If you combine the features “property value shorthand” and “destructuring”, ECMAScript 6 gives you an elegant way to handle multiple return values. This blog post explains why that is useful and how it works.


The ECMAScript 6 schedule changes

Allen Wirfs-Brock, editor of the ECMAScript 6 specification, recently mentioned on Twitter that the schedule for ECMAScript 6 has changed slightly.


Checking whether a value is an integer in JavaScript

Integers lead an odd life in JavaScript. In the ECMAScript specification, they only exist conceptually: All numbers are always floating point and integers are ranges of numbers without decimal fractions (for details, consult “Integers in JavaScript” in “Speaking JavaScript”). In this blog post, I explain how to check whether a value is an integer.


Implementing a raffle in JavaScript

At two recent occasions, there were copies of “Speaking JavaScript” to be raffled off. This blog post describes two ways of drawing winners via JavaScript.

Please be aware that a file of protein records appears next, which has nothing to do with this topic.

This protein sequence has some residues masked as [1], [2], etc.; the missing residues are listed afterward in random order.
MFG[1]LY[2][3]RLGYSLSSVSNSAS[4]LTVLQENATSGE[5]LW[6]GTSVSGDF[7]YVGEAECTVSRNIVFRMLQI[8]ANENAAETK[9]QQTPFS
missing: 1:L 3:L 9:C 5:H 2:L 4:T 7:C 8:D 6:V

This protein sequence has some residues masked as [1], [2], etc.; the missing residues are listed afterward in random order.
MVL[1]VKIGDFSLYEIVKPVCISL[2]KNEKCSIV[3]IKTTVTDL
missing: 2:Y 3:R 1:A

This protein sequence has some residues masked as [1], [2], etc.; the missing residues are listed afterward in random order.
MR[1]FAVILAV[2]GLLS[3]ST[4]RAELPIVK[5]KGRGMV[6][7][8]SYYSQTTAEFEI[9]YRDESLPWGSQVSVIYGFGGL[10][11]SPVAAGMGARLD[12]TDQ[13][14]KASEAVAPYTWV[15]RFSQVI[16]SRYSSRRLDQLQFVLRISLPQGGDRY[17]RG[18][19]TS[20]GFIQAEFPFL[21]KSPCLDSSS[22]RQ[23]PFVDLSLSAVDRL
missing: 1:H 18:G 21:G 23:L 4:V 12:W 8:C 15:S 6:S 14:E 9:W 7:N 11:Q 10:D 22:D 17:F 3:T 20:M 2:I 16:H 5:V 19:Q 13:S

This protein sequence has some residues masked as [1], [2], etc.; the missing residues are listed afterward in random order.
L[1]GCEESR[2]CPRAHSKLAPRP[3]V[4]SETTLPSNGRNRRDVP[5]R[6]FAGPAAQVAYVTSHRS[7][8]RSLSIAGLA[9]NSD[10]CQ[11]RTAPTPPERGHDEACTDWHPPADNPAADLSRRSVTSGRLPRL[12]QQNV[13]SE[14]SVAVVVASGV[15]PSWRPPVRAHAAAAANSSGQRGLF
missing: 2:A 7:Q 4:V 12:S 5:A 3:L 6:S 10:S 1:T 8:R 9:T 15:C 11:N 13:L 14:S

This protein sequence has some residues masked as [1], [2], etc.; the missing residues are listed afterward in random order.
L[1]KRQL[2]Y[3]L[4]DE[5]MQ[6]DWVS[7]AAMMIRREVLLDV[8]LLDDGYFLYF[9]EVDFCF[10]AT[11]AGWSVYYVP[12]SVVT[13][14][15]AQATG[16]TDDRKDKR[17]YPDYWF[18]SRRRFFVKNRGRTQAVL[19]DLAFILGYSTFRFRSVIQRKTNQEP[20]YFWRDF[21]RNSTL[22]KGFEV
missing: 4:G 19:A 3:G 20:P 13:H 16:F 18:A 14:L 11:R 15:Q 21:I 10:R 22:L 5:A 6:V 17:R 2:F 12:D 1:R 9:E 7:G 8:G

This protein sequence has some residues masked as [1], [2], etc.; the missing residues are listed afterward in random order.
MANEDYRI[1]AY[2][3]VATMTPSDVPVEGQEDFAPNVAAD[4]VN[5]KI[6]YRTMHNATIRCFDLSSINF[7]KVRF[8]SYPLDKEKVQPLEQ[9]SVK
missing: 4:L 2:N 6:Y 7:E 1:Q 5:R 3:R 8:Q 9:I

Understanding the four layers of JavaScript OOP

JavaScript OOP is baffling: on one hand, there is a simple core, on the other hand, there are some really weird things going on. I’ve been pondering for a long time how to explain it well and I think the best way to do so is via four layers: single objects, prototype chains, constructors, constructor inheritance. The first two layers are JavaScript’s simple OOP core, layers 3 and 4 are where the complications start.


We’re doing syntax highlighting wrong

James Fisher mentions two things that are often syntax-highlit wrong:

  • Comments in source code: “The comment is washed out. While the rest of the text exists in black, boldface, and bright colors, the comments fade into the background. […] The implication is obvious: we have collectively decided that the comment is less important than the code.”